The Juvenile Justice and Delinquency Prevention Act of 1974 (JJDPA) is the central federal law that establishes core requirements for state juvenile justice systems. 34 USC §111. In return for compliance with these core requirements, the statute authorizes federal funding for states to use in their juvenile justice systems. The JJDPA expired in 2007 and was recently reauthorized in the Juvenile Justice Reform Act of 2018. Public Law No 115-385. The reauthorized statute made several significant amendments to the JJDPA. In this blog post I will discuss three of the highlights: a new focus on evidence-based and promising programs and practices, changes in the disproportionate minority contact core requirement, and new requirements regarding identification and treatment of mental health and substance use disorders. Continue reading →
North Carolina is no longer the only state in the U.S. that automatically prosecutes juveniles as adults beginning at age 16. In June, the General Assembly ended a century long practice of prosecuting teens as adults by enacting the Juvenile Justice Reinvestment Act as part of the 2017 state budget, which raised the age of criminal responsibility to 18. As a result, most 16 and 17-year-olds will be prosecuted in juvenile court beginning December 1, 2019. There are, however, some exceptions. Here’s what you should know about this historic reform. Continue reading →
[Editor’s note: We’re excited to welcome our new colleague LaToya Powell to the blog. LaToya’s work at the School of Government focuses on juvenile justice, especially the law of juvenile delinquency. Because of the close relationship between juvenile law and criminal law, we hope she will write for the blog from time to time.]
Recently, I was asked by a prosecutor whether the Crime Victims’ Rights Act (CVRA) – Article 46 of Chapter 15A – applies to juvenile delinquency cases. The answer is: probably not, but flip the page to Article 45.
The CVRA provides victims of certain felonies and serious misdemeanors the right to participate in all critical stages of a criminal trial, including post-trial proceedings. It also requires court officials (i.e., prosecutors, probation officers, etc.) to make several post-trial notifications to victims, including the final disposition of the case, the terms of the defendant’s incarceration or probation period, and the date and location of any probation violation hearings. See G.S. 15A-835, -836, and -837. However, the CVRA defines a victim as “a person against whom . . . one of the [listed] crimes was committed.” G.S. 15A-830(a)(7). It also defines an accused as “a person who has been arrested and charged with committing a crime covered by this Article.” G.S. 15A-830(a)(1).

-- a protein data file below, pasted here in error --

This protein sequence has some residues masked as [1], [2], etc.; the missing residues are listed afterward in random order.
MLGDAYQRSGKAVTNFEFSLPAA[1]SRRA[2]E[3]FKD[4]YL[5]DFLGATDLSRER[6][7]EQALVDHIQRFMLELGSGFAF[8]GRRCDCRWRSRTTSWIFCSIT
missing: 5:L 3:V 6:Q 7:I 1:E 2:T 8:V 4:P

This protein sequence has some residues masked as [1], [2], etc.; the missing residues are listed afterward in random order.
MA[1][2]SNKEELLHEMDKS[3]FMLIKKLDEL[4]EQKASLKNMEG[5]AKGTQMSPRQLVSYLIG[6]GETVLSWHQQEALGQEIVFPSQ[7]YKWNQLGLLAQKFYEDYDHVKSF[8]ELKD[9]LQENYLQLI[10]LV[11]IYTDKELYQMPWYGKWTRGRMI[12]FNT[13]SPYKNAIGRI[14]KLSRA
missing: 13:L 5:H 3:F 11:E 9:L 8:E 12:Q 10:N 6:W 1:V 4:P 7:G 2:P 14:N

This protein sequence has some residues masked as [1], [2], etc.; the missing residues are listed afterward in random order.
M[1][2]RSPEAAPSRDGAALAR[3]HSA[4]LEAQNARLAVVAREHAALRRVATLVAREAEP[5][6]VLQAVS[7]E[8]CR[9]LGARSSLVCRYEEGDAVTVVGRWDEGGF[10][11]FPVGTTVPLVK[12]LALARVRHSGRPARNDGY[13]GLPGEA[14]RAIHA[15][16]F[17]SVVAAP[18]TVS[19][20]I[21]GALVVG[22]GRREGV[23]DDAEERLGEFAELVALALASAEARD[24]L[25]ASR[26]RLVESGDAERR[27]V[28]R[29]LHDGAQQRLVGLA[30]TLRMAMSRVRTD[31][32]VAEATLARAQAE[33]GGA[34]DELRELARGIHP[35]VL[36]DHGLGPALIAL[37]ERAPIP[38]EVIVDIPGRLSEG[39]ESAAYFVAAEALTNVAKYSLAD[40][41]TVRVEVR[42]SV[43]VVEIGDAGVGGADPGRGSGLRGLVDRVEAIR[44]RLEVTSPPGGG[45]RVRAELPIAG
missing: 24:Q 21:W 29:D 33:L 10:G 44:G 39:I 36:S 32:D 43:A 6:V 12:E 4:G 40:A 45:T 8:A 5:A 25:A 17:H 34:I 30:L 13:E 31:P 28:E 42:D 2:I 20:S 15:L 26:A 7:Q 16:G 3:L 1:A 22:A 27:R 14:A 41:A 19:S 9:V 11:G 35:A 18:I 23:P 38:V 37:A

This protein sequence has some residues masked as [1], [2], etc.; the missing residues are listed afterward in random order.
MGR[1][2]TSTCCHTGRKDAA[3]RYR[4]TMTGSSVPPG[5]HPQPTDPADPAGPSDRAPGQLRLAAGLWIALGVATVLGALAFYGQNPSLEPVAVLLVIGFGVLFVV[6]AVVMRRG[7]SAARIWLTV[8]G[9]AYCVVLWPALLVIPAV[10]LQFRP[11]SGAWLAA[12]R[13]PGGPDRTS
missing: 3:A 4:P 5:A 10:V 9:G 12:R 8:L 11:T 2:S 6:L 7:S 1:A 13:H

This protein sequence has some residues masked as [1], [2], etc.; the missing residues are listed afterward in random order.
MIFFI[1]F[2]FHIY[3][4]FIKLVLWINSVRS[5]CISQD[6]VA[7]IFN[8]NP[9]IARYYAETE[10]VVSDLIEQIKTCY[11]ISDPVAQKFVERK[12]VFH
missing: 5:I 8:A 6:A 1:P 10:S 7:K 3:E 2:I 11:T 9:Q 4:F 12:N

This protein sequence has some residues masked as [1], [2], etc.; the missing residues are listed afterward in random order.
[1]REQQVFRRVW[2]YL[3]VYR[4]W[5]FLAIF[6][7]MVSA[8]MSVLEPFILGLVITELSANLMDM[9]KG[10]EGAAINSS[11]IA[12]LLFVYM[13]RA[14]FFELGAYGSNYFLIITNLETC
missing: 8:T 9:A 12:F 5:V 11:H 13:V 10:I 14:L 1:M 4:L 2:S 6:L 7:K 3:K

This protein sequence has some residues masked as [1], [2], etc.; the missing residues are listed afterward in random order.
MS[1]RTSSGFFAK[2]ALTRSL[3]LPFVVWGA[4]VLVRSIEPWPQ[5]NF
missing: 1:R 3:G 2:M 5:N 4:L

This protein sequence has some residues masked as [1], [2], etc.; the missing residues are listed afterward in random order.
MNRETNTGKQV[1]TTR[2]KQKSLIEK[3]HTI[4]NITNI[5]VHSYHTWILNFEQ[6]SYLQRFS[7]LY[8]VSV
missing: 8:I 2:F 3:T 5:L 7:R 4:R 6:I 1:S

In NC, juveniles are not arrested, and they commit delinquent acts, not crimes. See G.S. 7B-2412 (“[a]n adjudication that a juvenile is delinquent . . . shall neither be considered conviction of any criminal offense nor cause the juvenile to forfeit any citizenship rights.”). Due to this statutory distinction between delinquent acts and crimes, it is unlikely that the CVRA applies to juvenile delinquency proceedings. See In re D.L.H., 364 N.C. 214, 222 (2010) (cautioning lower courts against applying criminal procedure statutes to juvenile proceedings when the law does not explicitly require it).
It’s also instructive that the statutory definitions applicable to the CVRA do not specifically mention delinquent acts; whereas, its predecessor, Article 45 of Chapter 15A, explicitly includes them. Article 45, entitled “Fair Treatment for Certain Victims and Witnesses,” defines a crime as “a felony or serious misdemeanor . . . or any act committed by a juvenile that, if committed by a competent adult, would constitute a felony or serious misdemeanor.” G.S. 15A-824(1). This language clearly reflects the legislature’s awareness of the difference between crimes and delinquent acts by juveniles. Thus, the absence of such language in the CVRA, enacted several years later, suggests the legislature did not intend for the CVRA to apply to victims of juvenile delinquency.